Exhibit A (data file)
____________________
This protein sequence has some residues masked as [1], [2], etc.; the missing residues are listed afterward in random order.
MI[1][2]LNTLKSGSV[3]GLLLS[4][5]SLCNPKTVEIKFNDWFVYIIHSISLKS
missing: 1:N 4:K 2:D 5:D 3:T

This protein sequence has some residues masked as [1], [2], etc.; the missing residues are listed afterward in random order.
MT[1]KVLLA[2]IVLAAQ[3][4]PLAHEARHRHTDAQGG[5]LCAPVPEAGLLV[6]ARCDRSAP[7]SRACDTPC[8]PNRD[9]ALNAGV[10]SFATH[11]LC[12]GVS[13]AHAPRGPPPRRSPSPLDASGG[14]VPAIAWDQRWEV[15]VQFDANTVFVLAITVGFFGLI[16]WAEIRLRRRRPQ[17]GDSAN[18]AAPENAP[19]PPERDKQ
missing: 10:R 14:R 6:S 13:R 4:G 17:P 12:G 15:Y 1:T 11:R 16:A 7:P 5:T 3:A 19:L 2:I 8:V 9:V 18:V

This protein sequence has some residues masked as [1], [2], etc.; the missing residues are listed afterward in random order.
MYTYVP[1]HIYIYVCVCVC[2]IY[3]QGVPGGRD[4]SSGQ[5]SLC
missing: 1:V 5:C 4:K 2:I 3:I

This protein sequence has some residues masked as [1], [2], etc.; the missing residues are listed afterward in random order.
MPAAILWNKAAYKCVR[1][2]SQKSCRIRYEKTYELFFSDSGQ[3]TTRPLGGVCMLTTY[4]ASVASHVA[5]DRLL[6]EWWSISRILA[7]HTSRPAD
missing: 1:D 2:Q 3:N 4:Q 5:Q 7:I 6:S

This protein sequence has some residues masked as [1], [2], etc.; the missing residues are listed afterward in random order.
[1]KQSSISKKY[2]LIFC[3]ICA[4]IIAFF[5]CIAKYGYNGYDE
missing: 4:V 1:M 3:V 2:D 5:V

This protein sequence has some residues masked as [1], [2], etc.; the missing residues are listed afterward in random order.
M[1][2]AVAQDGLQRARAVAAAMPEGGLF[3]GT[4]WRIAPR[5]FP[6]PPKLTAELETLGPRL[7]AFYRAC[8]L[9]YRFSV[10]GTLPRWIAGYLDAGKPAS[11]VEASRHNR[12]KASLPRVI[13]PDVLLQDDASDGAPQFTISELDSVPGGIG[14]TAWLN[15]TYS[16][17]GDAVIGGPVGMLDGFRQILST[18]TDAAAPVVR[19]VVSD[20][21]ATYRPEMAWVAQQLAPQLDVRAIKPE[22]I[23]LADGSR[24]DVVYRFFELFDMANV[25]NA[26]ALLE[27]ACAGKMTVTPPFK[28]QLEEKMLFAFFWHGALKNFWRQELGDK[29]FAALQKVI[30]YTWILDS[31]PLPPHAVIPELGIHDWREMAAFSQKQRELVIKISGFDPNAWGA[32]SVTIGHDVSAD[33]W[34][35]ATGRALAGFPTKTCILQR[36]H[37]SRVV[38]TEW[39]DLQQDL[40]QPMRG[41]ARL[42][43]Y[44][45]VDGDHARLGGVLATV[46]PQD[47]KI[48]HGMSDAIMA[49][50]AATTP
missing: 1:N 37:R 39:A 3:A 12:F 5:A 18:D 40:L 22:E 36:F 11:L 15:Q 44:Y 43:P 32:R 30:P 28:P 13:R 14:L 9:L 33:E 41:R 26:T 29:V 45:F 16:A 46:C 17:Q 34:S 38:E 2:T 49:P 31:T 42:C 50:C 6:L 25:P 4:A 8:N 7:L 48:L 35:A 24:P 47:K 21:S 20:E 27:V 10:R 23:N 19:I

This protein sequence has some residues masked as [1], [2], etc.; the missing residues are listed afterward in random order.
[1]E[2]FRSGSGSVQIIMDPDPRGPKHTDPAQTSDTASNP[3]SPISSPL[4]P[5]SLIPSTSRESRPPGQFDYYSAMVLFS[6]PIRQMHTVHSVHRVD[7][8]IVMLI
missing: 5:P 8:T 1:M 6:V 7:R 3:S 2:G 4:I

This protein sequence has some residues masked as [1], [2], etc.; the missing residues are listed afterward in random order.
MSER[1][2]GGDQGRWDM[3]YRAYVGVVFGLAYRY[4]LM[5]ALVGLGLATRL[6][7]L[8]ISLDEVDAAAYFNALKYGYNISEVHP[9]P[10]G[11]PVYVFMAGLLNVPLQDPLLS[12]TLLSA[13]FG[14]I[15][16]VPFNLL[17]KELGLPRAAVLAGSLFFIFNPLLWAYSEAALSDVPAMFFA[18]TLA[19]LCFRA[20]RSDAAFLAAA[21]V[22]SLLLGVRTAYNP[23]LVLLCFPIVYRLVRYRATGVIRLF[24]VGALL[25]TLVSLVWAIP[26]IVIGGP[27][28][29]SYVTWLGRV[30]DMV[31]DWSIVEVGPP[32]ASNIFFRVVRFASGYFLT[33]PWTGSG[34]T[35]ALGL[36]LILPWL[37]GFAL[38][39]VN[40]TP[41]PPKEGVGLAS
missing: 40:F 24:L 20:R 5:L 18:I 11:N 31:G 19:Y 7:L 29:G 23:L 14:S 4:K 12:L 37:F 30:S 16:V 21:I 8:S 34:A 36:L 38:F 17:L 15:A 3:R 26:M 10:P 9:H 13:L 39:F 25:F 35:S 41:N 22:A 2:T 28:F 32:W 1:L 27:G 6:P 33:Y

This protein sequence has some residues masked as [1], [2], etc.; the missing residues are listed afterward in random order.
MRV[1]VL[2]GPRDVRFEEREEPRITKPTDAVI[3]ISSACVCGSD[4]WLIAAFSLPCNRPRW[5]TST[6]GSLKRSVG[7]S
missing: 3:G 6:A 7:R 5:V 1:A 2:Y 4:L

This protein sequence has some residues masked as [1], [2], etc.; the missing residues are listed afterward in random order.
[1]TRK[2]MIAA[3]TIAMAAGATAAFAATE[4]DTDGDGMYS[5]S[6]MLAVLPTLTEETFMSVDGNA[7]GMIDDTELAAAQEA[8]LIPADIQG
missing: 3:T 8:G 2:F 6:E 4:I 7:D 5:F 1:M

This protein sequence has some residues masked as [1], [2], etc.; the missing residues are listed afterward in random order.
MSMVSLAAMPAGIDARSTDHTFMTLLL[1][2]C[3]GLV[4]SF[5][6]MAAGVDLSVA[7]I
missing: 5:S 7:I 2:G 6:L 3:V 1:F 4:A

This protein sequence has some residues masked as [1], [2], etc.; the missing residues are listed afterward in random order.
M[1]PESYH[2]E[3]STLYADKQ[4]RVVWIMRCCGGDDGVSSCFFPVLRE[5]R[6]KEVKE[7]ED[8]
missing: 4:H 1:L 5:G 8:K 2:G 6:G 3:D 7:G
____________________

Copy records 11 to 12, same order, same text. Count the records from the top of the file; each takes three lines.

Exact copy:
This protein sequence has some residues masked as [1], [2], etc.; the missing residues are listed afterward in random order.
MSMVSLAAMPAGIDARSTDHTFMTLLL[1][2]C[3]GLV[4]SF[5][6]MAAGVDLSVA[7]I
missing: 5:S 7:I 2:G 6:L 3:V 1:F 4:A

This protein sequence has some residues masked as [1], [2], etc.; the missing residues are listed afterward in random order.
M[1]PESYH[2]E[3]STLYADKQ[4]RVVWIMRCCGGDDGVSSCFFPVLRE[5]R[6]KEVKE[7]ED[8]
missing: 4:H 1:L 5:G 8:K 2:G 6:G 3:D 7:G